Connect with us


Gonadal function in male mice disrupted by prenatal risk factors




Gonadal function in male mice disrupted by prenatal risk factors

Dr. Radawa Barakat is the first author of the paper and a former graduate student in the Ko lab. She is currently a postdoctoral researcher at Iowa State University. Credit: Fred Zwicky

Researchers have consistently shown that prenatal exposure to di(2-ethyhexyl) phthalate harms the reproductive system in male mice and causes fertility defects. In a new study, scientists from the University of Illinois Urbana-Champaign have shown that the combination of DEHP and a high-fat diet in pregnant mice can cause more damage to pups than either factor alone.

Male reproductive disorders are a growing problem due to the worldwide decline in sperm count and quality. Worryingly, chemicals such as DEHP, found in food storage containers, pharmaceuticals and building materials, have been found to be among the contributing factors. DEHP’s toxicity is due to its ability to mimic the hormones in our bodies, leading to long-term health effects.

“The scientific community is aware of the fact that the current generation of men produces half as much sperm as the previous one,” says CheMyong Jay Ko (EIRH), professor of veterinary medicine. “Although shocking, not much attention is paid to understanding the causes.”

The researchers used the Barker hypothesis to guide their research. The hypothesis, proposed by British physician and epidemiologist David Barker, stated that the nine months in the womb are one of the most critical periods of a person’s life and could determine their future health trajectories.

“The Barker hypothesis focuses primarily on nutrition and we wanted to test whether the mother’s diet could change the health of the next generation,” Ko said. “Additionally, unlike the previous generation, we are constantly exposed to chemicals like DEHP, which can change the way our bodies function. We wanted to ask whether exposure to both of these factors could cause growing babies to have less well-functioning reproductive systems to have.”

In the past, both the Ko lab and other research groups have shown that prenatal exposure to DEHP lowers testosterone levels and causes fertility abnormalities in male mice. In addition, scientists have shown that a high-fat diet from the mother can also lower sperm count in male offspring. However, the effects of both together had not been investigated.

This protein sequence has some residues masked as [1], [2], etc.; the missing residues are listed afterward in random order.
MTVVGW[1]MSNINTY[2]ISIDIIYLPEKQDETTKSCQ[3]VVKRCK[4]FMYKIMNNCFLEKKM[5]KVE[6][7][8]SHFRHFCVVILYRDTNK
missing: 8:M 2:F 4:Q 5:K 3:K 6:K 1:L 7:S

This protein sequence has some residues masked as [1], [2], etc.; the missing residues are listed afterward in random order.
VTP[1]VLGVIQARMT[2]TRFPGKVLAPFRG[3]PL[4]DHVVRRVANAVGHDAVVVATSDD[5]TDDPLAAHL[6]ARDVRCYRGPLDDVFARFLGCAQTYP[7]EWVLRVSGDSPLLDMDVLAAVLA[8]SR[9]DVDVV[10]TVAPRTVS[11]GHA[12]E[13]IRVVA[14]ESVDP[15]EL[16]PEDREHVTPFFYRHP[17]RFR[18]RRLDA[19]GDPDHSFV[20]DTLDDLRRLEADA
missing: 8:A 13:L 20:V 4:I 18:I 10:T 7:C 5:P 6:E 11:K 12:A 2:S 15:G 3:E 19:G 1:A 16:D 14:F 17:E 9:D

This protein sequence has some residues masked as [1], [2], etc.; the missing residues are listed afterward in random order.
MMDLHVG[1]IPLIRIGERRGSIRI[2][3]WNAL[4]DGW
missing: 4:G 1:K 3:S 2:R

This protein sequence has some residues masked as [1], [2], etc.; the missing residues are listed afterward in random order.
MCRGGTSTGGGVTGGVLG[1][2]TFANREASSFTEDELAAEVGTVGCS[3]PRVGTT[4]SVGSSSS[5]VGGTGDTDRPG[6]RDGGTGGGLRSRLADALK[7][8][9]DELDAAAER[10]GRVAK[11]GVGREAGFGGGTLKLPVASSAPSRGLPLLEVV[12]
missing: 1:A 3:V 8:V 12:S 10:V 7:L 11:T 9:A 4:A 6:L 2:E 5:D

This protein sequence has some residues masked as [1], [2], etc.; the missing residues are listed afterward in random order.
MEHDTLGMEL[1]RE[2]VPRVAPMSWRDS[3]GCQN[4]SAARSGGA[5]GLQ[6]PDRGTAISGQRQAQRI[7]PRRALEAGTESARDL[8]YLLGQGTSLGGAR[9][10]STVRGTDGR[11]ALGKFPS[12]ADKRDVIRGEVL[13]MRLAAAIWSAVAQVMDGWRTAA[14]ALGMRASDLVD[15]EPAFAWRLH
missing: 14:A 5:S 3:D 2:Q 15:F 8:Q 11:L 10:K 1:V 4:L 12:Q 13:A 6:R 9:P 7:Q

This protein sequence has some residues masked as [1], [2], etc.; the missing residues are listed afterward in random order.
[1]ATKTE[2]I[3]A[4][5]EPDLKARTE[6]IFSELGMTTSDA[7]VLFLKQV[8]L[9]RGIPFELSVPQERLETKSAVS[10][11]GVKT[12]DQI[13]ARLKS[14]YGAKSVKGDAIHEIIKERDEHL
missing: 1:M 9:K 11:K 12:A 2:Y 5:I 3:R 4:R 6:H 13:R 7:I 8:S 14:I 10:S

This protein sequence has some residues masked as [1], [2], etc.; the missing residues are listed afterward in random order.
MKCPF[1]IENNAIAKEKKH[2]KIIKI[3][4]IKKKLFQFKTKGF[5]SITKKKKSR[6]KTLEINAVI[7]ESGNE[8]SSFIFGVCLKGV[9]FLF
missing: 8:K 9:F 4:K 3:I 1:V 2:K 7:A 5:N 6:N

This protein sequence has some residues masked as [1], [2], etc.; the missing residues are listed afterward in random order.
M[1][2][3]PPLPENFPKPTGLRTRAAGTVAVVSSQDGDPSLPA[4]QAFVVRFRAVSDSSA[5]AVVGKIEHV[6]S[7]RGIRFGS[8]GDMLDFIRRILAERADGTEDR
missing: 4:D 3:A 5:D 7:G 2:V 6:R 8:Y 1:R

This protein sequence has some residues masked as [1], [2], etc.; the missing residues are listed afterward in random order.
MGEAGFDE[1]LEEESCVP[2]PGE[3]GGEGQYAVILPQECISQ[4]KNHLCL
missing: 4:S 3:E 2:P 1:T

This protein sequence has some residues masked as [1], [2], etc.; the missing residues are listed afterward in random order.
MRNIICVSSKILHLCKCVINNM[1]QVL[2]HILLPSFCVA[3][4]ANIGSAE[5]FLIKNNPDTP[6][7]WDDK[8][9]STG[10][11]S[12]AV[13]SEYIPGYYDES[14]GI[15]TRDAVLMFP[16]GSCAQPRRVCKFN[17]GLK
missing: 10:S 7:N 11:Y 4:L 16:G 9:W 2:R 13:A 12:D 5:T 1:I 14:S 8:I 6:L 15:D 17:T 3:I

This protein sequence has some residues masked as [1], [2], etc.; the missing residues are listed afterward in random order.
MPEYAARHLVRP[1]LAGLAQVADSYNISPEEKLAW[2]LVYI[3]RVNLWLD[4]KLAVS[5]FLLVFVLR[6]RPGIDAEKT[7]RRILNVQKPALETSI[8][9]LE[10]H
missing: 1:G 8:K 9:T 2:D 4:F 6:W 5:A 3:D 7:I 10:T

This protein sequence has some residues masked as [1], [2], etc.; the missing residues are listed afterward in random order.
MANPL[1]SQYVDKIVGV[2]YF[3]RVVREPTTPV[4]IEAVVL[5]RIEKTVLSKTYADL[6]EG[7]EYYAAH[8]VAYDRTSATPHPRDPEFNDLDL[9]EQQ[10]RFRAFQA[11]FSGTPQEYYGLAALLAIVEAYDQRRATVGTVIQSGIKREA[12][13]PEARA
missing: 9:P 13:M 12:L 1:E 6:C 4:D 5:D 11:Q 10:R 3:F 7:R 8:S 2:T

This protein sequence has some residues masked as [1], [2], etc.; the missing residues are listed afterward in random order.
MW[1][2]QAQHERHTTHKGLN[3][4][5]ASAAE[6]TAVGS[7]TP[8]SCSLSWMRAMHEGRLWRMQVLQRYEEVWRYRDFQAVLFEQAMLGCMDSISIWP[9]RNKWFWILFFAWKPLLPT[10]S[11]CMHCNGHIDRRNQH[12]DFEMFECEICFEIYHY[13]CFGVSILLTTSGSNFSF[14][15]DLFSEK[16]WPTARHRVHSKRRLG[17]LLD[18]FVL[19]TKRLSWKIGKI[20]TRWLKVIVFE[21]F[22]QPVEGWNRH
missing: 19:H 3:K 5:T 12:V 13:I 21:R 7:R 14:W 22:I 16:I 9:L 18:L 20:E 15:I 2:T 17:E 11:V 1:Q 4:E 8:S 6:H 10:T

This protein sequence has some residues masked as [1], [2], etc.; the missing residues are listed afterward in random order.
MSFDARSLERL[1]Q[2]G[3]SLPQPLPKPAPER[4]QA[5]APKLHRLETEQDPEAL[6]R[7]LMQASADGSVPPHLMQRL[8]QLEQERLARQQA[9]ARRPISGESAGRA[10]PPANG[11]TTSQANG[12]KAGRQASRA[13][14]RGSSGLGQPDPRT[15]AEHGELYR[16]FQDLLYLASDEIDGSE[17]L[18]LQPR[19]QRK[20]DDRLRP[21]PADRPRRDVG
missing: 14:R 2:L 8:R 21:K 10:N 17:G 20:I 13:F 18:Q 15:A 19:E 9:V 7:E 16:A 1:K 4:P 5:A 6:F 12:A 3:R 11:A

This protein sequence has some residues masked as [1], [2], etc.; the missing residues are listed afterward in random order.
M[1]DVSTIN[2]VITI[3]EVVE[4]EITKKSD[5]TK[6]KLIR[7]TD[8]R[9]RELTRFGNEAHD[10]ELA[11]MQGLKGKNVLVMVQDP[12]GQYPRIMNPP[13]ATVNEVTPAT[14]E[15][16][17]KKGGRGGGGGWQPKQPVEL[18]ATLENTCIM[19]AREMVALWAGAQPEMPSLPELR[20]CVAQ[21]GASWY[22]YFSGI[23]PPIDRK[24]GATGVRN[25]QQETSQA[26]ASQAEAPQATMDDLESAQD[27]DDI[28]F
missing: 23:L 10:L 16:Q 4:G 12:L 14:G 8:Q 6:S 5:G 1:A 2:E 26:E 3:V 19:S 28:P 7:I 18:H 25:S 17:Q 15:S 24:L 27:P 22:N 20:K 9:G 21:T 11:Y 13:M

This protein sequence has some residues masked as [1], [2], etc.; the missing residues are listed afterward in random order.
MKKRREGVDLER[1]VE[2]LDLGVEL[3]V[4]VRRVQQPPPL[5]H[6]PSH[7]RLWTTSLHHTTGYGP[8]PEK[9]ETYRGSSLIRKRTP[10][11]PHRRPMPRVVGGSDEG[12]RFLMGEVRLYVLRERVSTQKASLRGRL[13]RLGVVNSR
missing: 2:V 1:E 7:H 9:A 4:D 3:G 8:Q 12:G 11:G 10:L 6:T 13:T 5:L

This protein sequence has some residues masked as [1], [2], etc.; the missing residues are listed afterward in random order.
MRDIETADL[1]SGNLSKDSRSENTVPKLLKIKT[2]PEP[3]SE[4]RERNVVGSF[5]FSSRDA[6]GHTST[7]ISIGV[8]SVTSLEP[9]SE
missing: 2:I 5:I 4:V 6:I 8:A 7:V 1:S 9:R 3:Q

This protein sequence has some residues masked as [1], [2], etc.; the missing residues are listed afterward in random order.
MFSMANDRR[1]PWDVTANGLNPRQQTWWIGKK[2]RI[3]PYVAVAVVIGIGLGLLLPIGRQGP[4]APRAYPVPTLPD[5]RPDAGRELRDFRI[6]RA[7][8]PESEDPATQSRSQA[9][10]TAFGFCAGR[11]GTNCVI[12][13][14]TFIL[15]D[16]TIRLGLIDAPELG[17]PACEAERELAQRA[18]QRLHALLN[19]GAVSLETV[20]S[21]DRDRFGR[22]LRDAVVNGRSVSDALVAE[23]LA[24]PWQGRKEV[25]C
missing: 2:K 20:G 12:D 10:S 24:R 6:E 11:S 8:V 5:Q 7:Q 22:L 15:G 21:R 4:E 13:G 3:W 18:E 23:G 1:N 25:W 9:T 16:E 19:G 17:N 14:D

The researchers used four groups of pregnant mice; one was a control group and the other three were exposed to DEHP, a high-fat diet, or a combination of both. They then monitored each litter, which consisted of an average of 6 male and 6 female pups.

“Surprisingly, we found that a high-fat diet had a more damaging effect on the male reproductive systems compared to DEHP alone, and that the pups born to mothers treated with both had the worst outcomes,” Ko said.

The researchers measured the weight of the body and various reproductive organs in puppies during different stages of growth and puberty. They found that although the body weight of pups born to mothers fed a high-fat diet alone or in combination with DEHP was higher than that of other pups, the weight of the reproductive organs was lower. They also found that these mice produced less sperm and had lower testosterone levels. By staining the tissues, the researchers discovered that the reproductive organs had abnormal cells, which contributed to the gonadal dysfunction.

“In our studies, we used these mice as a model. Although we need to confirm these results in humans, this study should serve as a warning to our generation that we need to be careful with our environment and diet during pregnancy,” Ko said . .

The study “Prenatal exposure to di(2-ethylhexyl) phthalate and a high-fat diet synergistically disrupts gonadal function in male mice” was published in Biology of reproduction.

More information:
Radwa Barakat et al., Prenatal exposure to di(2-ethylhexyl) phthalate and a high-fat diet synergistically disrupts gonadal function in male mice, Biology of reproduction (2024). DOI: 10.1093/biolre/ioae029

Provided by the University of Illinois at Urbana-Champaign

Quote: Gonadal function in male mice disrupted by prenatal risk factors (2024, June 15) retrieved June 15, 2024 from

This document is copyrighted. Except for fair dealing purposes for the purpose of private study or research, no part may be reproduced without written permission. The content is provided for informational purposes only.